28 April 2011

The Birthers and A Transgender President: Donald Trump Should Be So Proud!

Donald Trump is proud of himself.  He said so yesterday, after President Obama showed the world his birth certificate and Trump claimed that he forced the President to do so.

Of course, The Donald had to say something like that.  He is just smart enough to know how stupid he seemed in light of his claim that Obama was born in Africa.  Well, at least now we know that TD/DT is in the 25th percentile in intelligence:  One out of every four Americans still believes that the Obama wasn't born in the USA.

I guess I shouldn't be surprised.  After all, four centuries after Galileo and Copernicus, and five centuries after Columbus, we have a Flat Earth Society.  They might be jokers, but they're not kidding.

The whole (non-) controversy about Obama's birth certificate got me to thinking what might happen if we ever have a transgender President.  Let's say that person has been living "stealth":  His or her previous life is unknown even to his or her friends and closest work associates.  How long do you think it would be before someone with too much money and too much time on his or her hands finds out that Madame President had been a dude, or that Mister President had been a mistress?  

Would the President ignore the rumors, as Obama did about the birther's claims?  And, if he/she did, for how long?  Obama held out for two years?  Would our tranny president ignore the demand to know about his or her past?  

Would someone demand to see the original birth certificate of our great two-spirited leader?   Remember that in most states that issue new birth certificates (including Georgia, from which I got mine)  keep the original on file.  The original, of course, includes the gender to which the baby was assigned and the name he or she was given at birth.  So, even though my current birth certificate has the name by which you know me and an "F"  for sex, in Atlanta there is still a copy with the name I was given on the day I was born and an "M" where there always should have been an "F."  So, if I were to be elected President and someone who hasn't read this blog (How likely are both of those to be true?) heard about or suspected my past, would he or she demand that I show my original birth certificate?

Hmm...What if we were to re-fight the Civil War and I ran for President of the Union?  Would the fact that I was born in the Peachtree State make me ineligible?  

And would Donald Trump (or his future equivalent) be proud of him (or her) self for "forcing" me to show a birth certificate that indicates my birth as a boy named Nicholas in the state of Georgia?

I think he would.  I would let him be.  

25 April 2011

Not Our Kind Of Place

Here's one of the most disturbing videos you'll ever see:


The next time someone tries to tell you that we're looking for "special privileges," show him or her this video.  How can anyone say we're trying to get "preferential" treatment when too many of us have to risk our lives to do something that every person--straight, gay, trans, cis or otherwise--needs to do every day?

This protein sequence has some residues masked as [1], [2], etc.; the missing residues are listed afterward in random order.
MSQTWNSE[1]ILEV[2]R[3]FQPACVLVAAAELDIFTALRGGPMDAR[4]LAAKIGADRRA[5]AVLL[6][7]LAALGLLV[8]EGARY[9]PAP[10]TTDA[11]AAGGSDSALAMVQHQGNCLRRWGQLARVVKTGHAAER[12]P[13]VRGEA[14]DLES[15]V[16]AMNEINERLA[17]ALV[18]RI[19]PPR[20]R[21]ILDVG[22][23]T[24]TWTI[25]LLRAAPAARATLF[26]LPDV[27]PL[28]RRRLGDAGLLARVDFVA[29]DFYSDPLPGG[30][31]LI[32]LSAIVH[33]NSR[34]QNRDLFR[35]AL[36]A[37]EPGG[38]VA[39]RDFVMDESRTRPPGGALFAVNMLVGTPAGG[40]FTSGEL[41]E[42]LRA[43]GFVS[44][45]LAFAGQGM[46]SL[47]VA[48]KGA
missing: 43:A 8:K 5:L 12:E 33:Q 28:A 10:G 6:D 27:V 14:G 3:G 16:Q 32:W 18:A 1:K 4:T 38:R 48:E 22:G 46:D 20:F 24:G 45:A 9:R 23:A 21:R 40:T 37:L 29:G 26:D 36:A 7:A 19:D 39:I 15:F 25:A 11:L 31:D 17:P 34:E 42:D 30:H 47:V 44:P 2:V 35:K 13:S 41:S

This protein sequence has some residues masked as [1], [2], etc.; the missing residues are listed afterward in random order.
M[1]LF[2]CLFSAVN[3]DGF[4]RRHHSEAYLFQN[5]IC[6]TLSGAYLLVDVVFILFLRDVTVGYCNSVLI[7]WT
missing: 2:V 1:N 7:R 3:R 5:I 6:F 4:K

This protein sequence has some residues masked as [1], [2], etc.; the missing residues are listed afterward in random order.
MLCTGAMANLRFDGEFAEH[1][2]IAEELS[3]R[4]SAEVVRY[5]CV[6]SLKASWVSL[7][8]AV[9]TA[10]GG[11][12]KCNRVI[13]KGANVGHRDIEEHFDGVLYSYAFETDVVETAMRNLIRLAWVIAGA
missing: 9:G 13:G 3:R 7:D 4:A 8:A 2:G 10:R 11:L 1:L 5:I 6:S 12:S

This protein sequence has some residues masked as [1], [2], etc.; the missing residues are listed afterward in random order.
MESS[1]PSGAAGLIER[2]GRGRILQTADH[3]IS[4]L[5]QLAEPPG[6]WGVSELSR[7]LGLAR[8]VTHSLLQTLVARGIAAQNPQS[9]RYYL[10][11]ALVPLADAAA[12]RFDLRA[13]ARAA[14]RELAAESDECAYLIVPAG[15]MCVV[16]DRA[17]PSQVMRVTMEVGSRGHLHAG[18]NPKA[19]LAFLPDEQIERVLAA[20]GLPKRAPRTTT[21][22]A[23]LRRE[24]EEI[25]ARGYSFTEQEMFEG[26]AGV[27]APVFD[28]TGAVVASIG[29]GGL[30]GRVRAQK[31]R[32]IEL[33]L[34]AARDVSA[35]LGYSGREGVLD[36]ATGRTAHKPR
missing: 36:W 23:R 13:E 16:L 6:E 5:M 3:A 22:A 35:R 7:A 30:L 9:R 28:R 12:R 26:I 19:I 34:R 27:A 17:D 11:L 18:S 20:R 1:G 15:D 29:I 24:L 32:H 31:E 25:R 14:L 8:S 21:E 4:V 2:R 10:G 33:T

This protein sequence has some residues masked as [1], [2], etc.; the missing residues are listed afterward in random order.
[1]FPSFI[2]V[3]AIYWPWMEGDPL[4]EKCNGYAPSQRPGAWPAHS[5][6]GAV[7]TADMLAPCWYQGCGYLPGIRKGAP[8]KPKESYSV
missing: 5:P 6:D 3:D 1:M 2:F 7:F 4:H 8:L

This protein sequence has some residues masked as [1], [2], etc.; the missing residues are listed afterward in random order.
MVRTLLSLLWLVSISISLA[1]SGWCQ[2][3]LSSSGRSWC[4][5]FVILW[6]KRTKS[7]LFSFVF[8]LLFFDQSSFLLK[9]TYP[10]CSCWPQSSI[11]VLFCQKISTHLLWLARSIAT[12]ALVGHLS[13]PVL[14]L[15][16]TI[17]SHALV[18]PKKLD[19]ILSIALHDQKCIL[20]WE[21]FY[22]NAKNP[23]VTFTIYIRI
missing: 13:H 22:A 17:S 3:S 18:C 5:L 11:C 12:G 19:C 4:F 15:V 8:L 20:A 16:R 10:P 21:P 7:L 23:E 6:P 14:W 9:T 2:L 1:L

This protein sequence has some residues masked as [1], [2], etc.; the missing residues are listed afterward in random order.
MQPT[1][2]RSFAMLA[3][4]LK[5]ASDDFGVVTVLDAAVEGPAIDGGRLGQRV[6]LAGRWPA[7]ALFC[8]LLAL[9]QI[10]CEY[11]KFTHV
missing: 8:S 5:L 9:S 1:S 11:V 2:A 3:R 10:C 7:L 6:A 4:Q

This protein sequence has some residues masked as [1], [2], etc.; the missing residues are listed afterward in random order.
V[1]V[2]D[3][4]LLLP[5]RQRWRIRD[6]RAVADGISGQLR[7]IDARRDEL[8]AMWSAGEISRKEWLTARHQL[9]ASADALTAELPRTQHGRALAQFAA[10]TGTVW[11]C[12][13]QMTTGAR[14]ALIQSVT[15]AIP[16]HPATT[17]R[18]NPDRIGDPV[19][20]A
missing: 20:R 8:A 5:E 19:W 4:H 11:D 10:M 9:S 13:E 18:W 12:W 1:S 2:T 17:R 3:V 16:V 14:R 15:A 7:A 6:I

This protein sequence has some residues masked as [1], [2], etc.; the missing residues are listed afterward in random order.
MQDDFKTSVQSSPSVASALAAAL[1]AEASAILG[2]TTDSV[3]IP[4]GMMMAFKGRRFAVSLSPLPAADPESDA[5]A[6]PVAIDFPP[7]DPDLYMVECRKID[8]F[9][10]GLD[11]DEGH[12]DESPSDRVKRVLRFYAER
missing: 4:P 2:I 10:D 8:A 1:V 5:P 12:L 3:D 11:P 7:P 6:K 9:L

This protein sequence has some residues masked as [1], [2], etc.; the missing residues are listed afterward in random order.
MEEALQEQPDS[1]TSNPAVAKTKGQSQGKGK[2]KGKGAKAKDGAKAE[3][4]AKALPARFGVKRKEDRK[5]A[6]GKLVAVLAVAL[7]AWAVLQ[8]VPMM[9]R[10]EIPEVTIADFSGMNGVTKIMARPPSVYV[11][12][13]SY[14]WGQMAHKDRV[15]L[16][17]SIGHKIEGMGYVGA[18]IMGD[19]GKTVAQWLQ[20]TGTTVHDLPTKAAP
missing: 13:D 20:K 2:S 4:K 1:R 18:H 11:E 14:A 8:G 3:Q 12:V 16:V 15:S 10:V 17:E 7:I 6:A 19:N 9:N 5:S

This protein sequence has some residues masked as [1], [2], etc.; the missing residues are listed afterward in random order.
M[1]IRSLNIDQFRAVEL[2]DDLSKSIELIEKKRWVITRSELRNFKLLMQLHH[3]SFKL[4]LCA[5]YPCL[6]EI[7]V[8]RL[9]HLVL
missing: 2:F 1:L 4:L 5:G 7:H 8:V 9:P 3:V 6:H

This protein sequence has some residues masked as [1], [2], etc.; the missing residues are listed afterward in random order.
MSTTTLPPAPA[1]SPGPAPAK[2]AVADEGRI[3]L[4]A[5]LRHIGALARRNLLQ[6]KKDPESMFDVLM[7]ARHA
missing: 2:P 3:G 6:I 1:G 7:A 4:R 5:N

How safe are we when an employee of the McDonalds in which the beating took place cheers the attackers on?

And don't get me started on the rates at which we experience unemployment, poverty and homicide. 

24 April 2011

If You Watch Something With Your Mother, Does It Turn Into A "Chick Flick"

All right.  I'll admit it.  I actually watched Titanic tonight--well, the last 2-1/2 hours of the movie, anyway.

I first saw it not long after it came out.  Someone had asked me to get a copy, and I watched it before sending it off.  If I recall, that copy was a VHS and I got it on Canal Street. 

But tonight I watched it on a wide screen TV, on one of the cable channels.  And I watched it with Mom, who's seen it a few more times than I have.

When I first saw it, I made a point of sneering at it, at least when it was over.  Everyone, it seemed, gushed over it, and I, being the macho snob (Is that a contradiction?) I was, or was portraying myself to be, wanted no part of it.  But, deep down, I was enjoying the spectacle of it more than I admitted.

So, you ask, did I see the movie differently tonight?  I did, but first I'll mention something in my view of it that hasn't changed:  I was not impressed with the acting.  To be fair, Leonardo di Caprio was a baby, or so it seemed.  And his innocent cuteness is what, for many viewers, evoked the sadness they felt when his character sank to the bottom of the North Atlantic.  And Kate Winslet wasn't much older, though she looked it.   I think that was used to make the audience feel sympathy for her character:  a very young aristocratic woman who was following the imperatives of her milieu.  However, I felt that she was more of an objet d'art, or a model that might appear in one. 

They're like all those famous actors who always remind you that they're the Famous Actor playing the Important Character.  To me, most A-list Hollywood actors fall into this category.  If I'm not mistaken, their performances are examples of what Uta Hagen called "indicative" acting:  they indicate what you're supposed to see or feel, rather than embodying--or, even better yet, revealing--the essences of those characters.  (I still think one of the best examples I ever saw of the latter was Sean Penn's performance in Dead Man Walking.)